In 2012, the City of Copenhagen came to present their freshly adopted Climate Change Adaptation Plan, during a workshop at the Resilient Cities Forum. Today, five years later, they come back to share their experience with implementing that plan with other cities.
Indeed, the Danish capital is not the only city to be threatened by flooding from cloudburst. Copenhagen has, for instance, organized a learning exchange with New York City to learn from their approach in planning for these heavy rainfalls.
Rainwater management systems, an invisible service that inhabitants of the city had enjoyed for centuries without even noticing, suddenly gained attention when the city suffered from massive flooding from a cloudburst in 2011. Water systems were no longer invisible and citizens were more aware and better positioned to co-create management solutions. It is this last option that the city decided to explore. In a few years, Copenhagen managed to make hydraulic planning the backbone of their entire planning. All planning projects in the city are now looked at through this lens.
Here are some key lessons from the Danish Capital, 6 years after the adoption of their Climate Change Adaptation Plan.
- Include all stakeholders. Wait, really?
Now, who has not heard already this that all stakeholders should be involved in a project in order to ensure its success? Copenhagen lives this. A planner of one of the many projects implemented in the city explained that in their numerous meetings with the different teams and the local community, they sought to apply a culture of generosity and openness to share knowledge. In other words, when Copenhagen speaks about stakeholder inclusion, they mean it. Thanks to this approach, the project she was leading was a great success despite a very challenging context.
- Make a clear business case. But most importantly, build trust.
In order to get buy-in from politicians, local communities and other stakeholders, the city applied a second well-known principle: Demonstrating the economic value of their project. However, according to the Program Director of the city, the very swift adoption of the Climate Change Adaptation Plan – the actual adoption by the council took under one minute – was actually the result of a two-year efforts to build trust. If making the business case certainly ensured trust from stakeholders in the plan, it was really the openness of the entire process which mattered most. The Program Director emphasizes the importance of allowing both politicians and residents to get answers to their questions all along the process. This openness and transparency is what allowed them to gain a strong political buy-in, even if it does take some time.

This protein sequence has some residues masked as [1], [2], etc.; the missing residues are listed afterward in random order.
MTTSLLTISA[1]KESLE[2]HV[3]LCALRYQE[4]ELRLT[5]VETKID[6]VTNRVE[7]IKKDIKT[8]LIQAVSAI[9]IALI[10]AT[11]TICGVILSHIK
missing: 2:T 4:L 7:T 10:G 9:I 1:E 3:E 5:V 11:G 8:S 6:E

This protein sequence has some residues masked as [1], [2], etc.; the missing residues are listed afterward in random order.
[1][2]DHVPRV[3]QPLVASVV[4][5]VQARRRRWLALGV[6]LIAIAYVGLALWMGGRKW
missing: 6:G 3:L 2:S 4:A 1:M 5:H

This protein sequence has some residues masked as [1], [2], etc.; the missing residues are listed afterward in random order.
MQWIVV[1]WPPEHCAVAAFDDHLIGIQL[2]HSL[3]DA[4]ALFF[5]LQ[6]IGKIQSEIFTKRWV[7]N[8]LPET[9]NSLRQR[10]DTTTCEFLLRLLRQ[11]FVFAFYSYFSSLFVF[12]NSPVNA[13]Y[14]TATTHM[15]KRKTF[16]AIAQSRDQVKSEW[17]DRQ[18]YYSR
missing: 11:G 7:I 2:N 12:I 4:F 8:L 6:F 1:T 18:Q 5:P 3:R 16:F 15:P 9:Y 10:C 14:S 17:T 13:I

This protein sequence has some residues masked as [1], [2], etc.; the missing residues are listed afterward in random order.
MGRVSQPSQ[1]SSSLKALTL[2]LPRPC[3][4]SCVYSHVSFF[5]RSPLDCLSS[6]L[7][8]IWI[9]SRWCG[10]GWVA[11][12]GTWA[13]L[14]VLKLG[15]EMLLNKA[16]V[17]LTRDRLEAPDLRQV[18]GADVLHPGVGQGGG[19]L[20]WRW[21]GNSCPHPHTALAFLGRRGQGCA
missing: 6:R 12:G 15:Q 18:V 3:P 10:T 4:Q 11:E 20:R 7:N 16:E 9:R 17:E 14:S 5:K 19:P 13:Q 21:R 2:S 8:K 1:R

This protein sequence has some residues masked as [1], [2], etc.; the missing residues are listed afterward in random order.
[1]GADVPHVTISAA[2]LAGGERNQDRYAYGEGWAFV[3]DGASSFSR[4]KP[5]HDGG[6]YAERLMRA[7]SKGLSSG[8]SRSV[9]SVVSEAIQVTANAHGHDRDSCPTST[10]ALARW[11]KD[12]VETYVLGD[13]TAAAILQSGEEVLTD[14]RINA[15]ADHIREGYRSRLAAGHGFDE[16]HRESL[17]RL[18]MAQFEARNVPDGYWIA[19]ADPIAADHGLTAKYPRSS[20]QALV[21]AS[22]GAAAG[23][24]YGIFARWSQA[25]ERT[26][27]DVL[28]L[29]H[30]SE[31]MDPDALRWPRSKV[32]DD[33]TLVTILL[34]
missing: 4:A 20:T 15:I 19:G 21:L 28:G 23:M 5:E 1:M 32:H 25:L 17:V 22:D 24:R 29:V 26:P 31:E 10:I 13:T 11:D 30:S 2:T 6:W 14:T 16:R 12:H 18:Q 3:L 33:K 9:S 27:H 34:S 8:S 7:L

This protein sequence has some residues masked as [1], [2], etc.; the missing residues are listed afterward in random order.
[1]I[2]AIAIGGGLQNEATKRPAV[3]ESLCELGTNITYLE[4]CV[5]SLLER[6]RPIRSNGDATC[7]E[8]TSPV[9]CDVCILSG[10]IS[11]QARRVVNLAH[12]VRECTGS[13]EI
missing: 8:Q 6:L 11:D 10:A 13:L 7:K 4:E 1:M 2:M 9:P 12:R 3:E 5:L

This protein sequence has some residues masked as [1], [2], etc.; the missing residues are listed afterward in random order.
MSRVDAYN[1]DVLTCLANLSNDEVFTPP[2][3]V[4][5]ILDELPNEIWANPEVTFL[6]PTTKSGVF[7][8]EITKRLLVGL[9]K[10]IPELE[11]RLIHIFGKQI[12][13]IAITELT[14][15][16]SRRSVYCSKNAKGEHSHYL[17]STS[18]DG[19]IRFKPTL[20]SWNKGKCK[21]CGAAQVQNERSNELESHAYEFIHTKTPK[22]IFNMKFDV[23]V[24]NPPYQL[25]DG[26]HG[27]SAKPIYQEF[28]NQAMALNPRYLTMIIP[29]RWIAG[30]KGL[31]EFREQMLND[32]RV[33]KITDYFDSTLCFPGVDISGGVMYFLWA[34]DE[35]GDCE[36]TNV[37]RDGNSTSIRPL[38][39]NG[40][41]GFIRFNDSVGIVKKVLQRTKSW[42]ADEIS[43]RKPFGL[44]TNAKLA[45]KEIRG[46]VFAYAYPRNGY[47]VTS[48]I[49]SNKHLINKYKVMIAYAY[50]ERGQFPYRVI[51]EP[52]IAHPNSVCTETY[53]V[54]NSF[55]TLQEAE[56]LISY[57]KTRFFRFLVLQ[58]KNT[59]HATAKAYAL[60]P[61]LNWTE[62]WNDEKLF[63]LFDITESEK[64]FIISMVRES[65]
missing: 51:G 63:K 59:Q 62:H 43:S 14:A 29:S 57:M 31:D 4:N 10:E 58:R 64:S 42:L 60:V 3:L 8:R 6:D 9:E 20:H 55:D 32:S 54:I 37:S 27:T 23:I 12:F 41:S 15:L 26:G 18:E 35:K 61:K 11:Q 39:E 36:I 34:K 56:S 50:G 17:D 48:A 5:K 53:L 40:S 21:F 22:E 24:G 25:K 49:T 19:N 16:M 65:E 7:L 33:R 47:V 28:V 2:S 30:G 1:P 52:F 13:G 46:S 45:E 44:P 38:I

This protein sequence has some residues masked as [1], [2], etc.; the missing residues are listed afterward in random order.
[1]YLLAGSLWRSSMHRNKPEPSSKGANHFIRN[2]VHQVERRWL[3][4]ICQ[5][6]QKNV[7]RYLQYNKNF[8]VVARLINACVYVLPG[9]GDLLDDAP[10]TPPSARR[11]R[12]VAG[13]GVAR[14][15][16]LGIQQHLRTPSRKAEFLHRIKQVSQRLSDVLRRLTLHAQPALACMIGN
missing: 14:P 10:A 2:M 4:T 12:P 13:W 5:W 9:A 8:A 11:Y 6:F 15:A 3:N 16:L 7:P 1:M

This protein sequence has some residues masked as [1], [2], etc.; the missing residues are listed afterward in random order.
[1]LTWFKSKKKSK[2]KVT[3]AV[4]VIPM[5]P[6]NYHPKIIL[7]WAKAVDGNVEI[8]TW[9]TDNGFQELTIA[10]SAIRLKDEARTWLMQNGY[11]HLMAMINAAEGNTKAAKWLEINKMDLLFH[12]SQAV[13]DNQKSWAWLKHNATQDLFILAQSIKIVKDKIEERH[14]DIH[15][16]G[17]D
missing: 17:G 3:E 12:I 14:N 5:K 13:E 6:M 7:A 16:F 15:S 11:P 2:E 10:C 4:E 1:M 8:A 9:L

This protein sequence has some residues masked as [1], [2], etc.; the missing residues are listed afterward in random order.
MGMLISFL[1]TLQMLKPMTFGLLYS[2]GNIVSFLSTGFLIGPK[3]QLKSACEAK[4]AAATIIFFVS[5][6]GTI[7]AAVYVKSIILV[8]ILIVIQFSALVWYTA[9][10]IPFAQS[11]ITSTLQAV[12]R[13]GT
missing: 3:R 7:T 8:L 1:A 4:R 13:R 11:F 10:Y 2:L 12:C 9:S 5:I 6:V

- Seek multi-purpose strategies and co-benefits – and think wild!
When water management became such a hot topic for the city, Copenhagen realized they could look at it as a threat or an opportunity. They chose the latter and made it a principle for all of the projects from their plan. Concretely, instead of simply building massive pipes going under the city to redirect the water to the harbor, they decided to build smaller pipes and to redirect the excess budget into projects which harvest the water on the surface, and can double as recreational areas, offer synergies with traffic planning, have educational purposes or even improve the microclimate. This principle paid off and participated to creating greater economic, social and economic opportunities for the city. On that path, Copenhagen realized that it was worth believing in crazy ideas, and today, this is something they recommend to other cities. Some of the projects they have implemented might have seemed crazy at first, but they not only worked out, they actually became new landmarks in the city.
After launching a first generation of projects, the city now sees a risk that the challenges on the road slowly makes the positive and energetic spirit that was driving these projects fade away. But they believe their story must be reminded and retold because many more opportunities lye ahead.